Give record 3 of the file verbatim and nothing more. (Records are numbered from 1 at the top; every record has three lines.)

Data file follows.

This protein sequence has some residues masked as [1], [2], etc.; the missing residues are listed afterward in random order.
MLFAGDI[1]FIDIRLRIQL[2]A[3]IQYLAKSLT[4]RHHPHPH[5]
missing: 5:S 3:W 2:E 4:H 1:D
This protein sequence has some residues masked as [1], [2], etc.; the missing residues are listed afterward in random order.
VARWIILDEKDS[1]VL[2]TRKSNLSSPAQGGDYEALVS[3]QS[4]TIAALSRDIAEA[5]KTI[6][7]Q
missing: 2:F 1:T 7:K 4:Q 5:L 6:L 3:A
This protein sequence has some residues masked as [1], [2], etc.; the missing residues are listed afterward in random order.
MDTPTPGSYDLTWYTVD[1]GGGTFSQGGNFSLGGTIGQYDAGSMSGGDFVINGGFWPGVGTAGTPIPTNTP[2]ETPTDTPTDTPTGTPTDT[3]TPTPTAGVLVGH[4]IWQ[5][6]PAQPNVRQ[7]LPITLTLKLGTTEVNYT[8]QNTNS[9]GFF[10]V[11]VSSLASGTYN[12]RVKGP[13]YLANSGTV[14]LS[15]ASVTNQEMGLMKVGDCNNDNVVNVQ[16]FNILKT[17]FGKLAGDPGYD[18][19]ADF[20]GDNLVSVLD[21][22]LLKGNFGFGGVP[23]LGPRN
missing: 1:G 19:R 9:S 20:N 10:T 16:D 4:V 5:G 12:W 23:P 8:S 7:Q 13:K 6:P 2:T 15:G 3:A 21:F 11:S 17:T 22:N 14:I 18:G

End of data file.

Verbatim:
This protein sequence has some residues masked as [1], [2], etc.; the missing residues are listed afterward in random order.
MDTPTPGSYDLTWYTVD[1]GGGTFSQGGNFSLGGTIGQYDAGSMSGGDFVINGGFWPGVGTAGTPIPTNTP[2]ETPTDTPTDTPTGTPTDT[3]TPTPTAGVLVGH[4]IWQ[5][6]PAQPNVRQ[7]LPITLTLKLGTTEVNYT[8]QNTNS[9]GFF[10]V[11]VSSLASGTYN[12]RVKGP[13]YLANSGTV[14]LS[15]ASVTNQEMGLMKVGDCNNDNVVNVQ[16]FNILKT[17]FGKLAGDPGYD[18][19]ADF[20]GDNLVSVLD[21][22]LLKGNFGFGGVP[23]LGPRN
missing: 1:G 19:R 9:S 20:N 10:T 16:D 4:V 5:G 12:W 23:P 8:S 7:Q 13:K 6:P 2:T 15:G 3:A 21:F 11:S 17:T 22:N 14:I 18:G